Inside Eataly: The City’s New Mecca for Italian

The glory, the madness

When long-awaited Italian marketplace Eataly L.A. opened in early November—the capstone of a billion-dollar makeover at the Westfield Century City mall—it was a big moment. The three-floor, nearly 70,000- square-foot emporium of prosciutto and Parmesan beat out locations in New York, Chicago, and Boston for sheer size. By any measure, the breadth of food offerings is staggering. There are stations dedicated to wood-fired pizza, fresh pasta, made-to-order salads, and rotisserie meats, as well as a seafood concept run by Providence chef Michael Cimarusti, a wine bar and wine store, and a rooftop grill. And don’t forget the butcher counter, bakery, café and gelateria. Best of all, like an Italia-centric Costco, sampling is encouraged.

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Though the chain’s outlets span the globe (there are Eatalys in Tokyo, Dubai, São Paulo, and beyond), its recent arrival on the West Coast, land of bountiful agriculture, seemed especially pertinent. If the heart of Italian cuisine is in pristine ingredients simply prepared, what place could be more fitting? So while this location boasts aisles packed with balsamic from Modena, bright green Castelvetrano olives, and canned San Marzano tomatoes, there’s also dry-aged beef from Marin County, mozzarella made from Central Valley raw milk, and calamari caught off the coast of Monterey.

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The synergy, for the most part, feels natural. Eataly has sought to champion the slow-food movement and local terroir. And it’s those little hometown winks that elevate Eataly L.A. beyond megamall homogeneity: Mozza’s Nancy Silverton plans to teach classes at the in-house cooking school, and general manager Marino Monferrato has done stints at Cecconi’s and DeSanos. It helps that L.A. has long had a special affection for the unfussy Italian cooking Eataly traffics in. You see it in the neatly sliced salumi sandwiches 78-year-old Rosario Mazzeo assembles at Pasadena’s Roma Market while surrounded by shelves of olive oil and dried pasta, and in the impossibly tender whole branzino Gino Angelini roasts in herbed salt at his eponymous osteria.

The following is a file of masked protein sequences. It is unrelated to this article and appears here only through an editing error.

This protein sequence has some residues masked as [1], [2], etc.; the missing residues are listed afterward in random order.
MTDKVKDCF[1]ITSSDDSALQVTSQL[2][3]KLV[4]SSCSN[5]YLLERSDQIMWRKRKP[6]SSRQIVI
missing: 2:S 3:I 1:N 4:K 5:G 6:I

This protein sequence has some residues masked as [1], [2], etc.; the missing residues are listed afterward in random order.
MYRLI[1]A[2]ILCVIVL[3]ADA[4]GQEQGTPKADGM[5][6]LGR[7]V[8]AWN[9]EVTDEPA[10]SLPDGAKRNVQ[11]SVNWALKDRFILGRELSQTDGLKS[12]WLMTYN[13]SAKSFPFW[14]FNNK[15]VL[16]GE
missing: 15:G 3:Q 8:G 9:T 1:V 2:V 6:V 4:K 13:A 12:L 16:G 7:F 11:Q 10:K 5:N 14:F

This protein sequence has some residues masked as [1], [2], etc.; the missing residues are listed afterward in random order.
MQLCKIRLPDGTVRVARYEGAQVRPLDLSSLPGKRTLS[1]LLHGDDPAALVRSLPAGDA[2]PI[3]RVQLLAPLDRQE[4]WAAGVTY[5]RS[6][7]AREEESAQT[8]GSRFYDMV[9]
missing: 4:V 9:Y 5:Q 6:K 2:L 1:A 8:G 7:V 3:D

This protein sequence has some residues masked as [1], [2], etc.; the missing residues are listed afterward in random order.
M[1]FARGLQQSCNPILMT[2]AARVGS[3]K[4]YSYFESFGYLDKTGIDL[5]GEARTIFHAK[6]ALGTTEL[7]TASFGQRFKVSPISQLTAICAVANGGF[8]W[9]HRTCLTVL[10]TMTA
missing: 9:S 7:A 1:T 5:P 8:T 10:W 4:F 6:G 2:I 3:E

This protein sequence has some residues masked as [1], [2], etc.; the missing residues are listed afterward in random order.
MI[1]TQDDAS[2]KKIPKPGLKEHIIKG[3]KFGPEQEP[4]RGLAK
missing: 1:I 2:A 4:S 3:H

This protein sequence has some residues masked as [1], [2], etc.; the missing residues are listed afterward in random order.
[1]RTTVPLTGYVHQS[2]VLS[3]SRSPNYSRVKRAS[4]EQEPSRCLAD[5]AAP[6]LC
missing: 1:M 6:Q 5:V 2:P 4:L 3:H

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In a lot of ways, Eataly L.A. is a sign of the times. We want a culinary vacation condensed above a parking garage. We want edible escapism. As the food hall eclipses the department store as retail anchor—fueled by our growing obsession with festival-style dining—the appeal of such a broad destination becomes obvious. We used to shop at the mall, then eat. Now we eat at the mall, then shop.

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